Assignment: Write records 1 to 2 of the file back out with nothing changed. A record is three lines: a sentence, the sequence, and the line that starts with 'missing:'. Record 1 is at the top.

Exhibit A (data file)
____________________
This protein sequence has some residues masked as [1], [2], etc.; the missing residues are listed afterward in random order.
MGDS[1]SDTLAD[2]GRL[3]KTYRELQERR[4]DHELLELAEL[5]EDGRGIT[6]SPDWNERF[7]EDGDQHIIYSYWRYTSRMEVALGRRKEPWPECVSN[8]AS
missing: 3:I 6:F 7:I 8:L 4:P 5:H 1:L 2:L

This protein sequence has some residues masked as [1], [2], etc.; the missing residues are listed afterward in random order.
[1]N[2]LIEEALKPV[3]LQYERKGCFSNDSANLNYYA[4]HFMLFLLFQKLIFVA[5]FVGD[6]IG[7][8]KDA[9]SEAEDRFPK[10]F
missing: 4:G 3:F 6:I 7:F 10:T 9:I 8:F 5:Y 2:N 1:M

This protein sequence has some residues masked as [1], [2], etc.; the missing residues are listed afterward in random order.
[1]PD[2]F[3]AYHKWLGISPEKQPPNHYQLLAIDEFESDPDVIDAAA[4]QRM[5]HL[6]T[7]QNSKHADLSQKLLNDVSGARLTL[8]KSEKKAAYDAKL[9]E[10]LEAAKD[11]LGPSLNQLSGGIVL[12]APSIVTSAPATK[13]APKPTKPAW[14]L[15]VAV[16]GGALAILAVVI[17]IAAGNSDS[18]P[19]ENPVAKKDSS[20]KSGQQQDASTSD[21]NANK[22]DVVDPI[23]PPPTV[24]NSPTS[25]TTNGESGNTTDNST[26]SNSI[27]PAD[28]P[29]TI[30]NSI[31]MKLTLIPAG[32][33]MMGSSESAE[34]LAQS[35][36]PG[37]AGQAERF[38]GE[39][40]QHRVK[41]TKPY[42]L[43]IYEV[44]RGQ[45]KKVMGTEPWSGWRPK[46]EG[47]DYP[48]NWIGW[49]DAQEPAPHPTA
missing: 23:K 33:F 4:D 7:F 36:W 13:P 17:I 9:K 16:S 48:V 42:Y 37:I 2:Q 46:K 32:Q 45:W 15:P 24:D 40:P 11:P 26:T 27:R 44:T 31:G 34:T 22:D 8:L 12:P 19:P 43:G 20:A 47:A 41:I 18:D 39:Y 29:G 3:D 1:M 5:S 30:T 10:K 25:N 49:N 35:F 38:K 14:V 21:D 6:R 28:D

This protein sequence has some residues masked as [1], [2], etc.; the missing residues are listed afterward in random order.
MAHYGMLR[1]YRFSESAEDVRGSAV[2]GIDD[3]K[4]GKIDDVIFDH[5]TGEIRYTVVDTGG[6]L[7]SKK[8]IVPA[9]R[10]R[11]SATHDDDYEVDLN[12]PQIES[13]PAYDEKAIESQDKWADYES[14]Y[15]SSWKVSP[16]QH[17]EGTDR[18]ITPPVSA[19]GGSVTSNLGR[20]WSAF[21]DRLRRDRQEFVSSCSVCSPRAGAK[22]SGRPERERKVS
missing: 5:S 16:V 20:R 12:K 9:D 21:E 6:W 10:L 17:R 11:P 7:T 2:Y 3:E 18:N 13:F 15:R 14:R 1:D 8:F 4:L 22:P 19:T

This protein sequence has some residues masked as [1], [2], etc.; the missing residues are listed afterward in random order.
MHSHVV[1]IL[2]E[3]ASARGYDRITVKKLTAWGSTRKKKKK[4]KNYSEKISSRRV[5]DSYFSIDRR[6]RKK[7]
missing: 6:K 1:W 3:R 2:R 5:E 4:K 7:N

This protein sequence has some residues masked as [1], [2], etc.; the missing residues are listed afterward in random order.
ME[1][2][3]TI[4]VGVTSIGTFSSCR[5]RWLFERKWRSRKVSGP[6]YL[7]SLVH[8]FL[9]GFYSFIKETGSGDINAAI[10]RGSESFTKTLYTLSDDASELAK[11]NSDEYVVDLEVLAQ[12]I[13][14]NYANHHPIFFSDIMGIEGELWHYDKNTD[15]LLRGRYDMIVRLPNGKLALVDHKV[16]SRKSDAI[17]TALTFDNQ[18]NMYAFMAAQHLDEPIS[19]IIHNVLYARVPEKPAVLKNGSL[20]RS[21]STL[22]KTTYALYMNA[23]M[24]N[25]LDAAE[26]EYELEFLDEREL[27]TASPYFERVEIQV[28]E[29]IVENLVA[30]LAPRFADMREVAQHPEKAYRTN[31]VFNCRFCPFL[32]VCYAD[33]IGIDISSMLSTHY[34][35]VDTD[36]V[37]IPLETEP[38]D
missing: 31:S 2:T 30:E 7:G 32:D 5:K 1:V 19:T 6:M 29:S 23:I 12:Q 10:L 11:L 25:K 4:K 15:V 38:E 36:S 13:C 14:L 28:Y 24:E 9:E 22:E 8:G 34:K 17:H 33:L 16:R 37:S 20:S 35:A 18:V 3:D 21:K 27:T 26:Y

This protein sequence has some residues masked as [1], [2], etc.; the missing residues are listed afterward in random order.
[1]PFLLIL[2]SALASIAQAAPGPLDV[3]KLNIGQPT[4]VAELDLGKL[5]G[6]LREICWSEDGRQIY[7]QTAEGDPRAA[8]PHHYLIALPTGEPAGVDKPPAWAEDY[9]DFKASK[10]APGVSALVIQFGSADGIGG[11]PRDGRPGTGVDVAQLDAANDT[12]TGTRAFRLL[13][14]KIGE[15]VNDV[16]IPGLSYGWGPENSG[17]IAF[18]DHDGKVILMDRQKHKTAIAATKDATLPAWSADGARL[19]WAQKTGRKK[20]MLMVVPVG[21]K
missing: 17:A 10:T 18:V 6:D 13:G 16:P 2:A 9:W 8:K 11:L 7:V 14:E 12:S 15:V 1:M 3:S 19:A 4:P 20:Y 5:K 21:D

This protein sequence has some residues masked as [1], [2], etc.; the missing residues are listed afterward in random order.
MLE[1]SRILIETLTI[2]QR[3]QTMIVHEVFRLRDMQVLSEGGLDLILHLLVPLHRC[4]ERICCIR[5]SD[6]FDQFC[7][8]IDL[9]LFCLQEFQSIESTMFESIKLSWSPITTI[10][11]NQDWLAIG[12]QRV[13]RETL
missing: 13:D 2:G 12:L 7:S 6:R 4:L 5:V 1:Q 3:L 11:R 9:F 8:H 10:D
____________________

This protein sequence has some residues masked as [1], [2], etc.; the missing residues are listed afterward in random order.
MGDS[1]SDTLAD[2]GRL[3]KTYRELQERR[4]DHELLELAEL[5]EDGRGIT[6]SPDWNERF[7]EDGDQHIIYSYWRYTSRMEVALGRRKEPWPECVSN[8]AS
missing: 3:I 6:F 7:I 8:L 4:P 5:H 1:L 2:L

This protein sequence has some residues masked as [1], [2], etc.; the missing residues are listed afterward in random order.
[1]N[2]LIEEALKPV[3]LQYERKGCFSNDSANLNYYA[4]HFMLFLLFQKLIFVA[5]FVGD[6]IG[7][8]KDA[9]SEAEDRFPK[10]F
missing: 4:G 3:F 6:I 7:F 10:T 9:I 8:F 5:Y 2:N 1:M